Tech company offers farmers alternative to burning stubble

Disposing stubble after a yield is necessary to facilitate the next crop cycle, but constributes to air pollution

Updated - November 22, 2021 09:43 pm IST

Published - August 25, 2021 05:46 pm IST - Bengaluru

A farmer sets fire to stubble (crop residue) on the outskirts of Mohali, Punjab. These fires contribute to air pollution.

A farmer sets fire to stubble (crop residue) on the outskirts of Mohali, Punjab. These fires contribute to air pollution.

 

A Bengaluru-based firm is offering a microbial bioenzyme developed by Indian Agriculture Research Institute (IARI) to help farmers across India dispose stubble (crop residue) on their farms responsibly.

Stubble decomposes within 25 days of spraying the bioenzyme, named Pusa Decomposer, and gets converted into manure, thereby improving the quality of soil, claims the company, which is also offering a free spraying service.

nurture.farm, a technology-led solutions provider for sustainable agriculture, claims to have already signed up with more than 25,000 farmers, mostly in Punjab and Haryana, covering an area of over 5,00,000 acres.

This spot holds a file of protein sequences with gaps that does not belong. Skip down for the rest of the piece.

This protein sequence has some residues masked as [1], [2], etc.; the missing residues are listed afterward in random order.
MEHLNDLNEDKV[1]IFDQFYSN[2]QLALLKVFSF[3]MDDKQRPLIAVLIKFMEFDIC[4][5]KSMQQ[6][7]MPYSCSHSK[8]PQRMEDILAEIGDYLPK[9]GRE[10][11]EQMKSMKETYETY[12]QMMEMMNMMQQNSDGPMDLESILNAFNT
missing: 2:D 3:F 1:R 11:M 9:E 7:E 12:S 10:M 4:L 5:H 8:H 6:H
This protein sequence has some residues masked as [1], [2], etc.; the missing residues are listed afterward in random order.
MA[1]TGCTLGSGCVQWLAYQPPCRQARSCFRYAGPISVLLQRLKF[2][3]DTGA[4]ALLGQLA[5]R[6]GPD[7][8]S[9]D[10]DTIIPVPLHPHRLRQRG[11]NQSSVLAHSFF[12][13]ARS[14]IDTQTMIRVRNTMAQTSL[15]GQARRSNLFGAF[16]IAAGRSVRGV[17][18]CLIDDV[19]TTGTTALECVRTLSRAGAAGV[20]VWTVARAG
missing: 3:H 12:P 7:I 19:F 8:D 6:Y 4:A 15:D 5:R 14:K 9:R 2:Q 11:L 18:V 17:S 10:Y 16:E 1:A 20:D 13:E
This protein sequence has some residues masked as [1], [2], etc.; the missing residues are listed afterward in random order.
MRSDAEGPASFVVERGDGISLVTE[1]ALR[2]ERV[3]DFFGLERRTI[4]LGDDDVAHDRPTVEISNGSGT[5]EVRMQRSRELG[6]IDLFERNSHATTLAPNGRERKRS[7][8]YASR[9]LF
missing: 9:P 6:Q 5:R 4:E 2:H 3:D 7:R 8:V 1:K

Every year, burning rice paddy stubble on around 5.7 million acres of land contributes to polluting the air. The burning of stubble also impacts the quality of soil as the process kills nutrients and microbes. Flora and fauna are also destroyed in the fire.

 

Dhruv Sawhney, COO and Business Head, nurture.farm said, “Around 75% of Indian farmers own land, which spans a hectare or less. They are aware of the negative implications of crop burning, but lack of access to the latest technology, and farm mechanisation pushes them to burn stubble. Any delay in disposing stubble directly affects their next crop cycle, which has a domino effect on their yield and ultimately their income.”

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